Former Lion labels tour training ‘pathetic’

FORMER Lion Nigel Horton has labelled parts of the training regime on the recent tour of New Zealand as “pathetic.”

Horton, who also won 20 caps for England, attended many of the Lions training sessions as the chief technical representative of Predator, the team’s training equipment manufacturer.

The Lions were beaten 3-0 in the Test series by the All Blacks with head coach Clive Woodward since coming in for some heavy criticism.

Horton said: “The system was designed to give each coach equal time with the players. That meant Andy Robinson had only 20 minutes to spend on scrums, line-outs, rucking and mauling.

“That’s pathetic for a side hoping to compete against the All Blacks, especially when the Lions needed to take the game to them up front.”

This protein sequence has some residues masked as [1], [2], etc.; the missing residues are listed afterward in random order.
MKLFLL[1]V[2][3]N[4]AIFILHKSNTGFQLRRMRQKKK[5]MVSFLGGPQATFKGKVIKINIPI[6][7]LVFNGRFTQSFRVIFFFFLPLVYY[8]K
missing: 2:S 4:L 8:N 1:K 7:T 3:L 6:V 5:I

Horton was also scathing of the number of practice scrums in training and the side’s approach to the line-out.

He said: “In South Africa in 1997 I told Fran Cotton that the Lions needed to spend more time scrummaging before the first Test and Jim Telfer gave them a two-hour beasting - that’s close to 100 scrums.

“The maximum they put down in New Zealand was 16. Not one of the them was opposed - and they didn’t practice a single back-row move.”

He added: “Schoolboys know you don’t throw to the back in gale-force conditions. Schoolboys also know you keep it tight against the wind and kick with it, yet the Lions did neither.”

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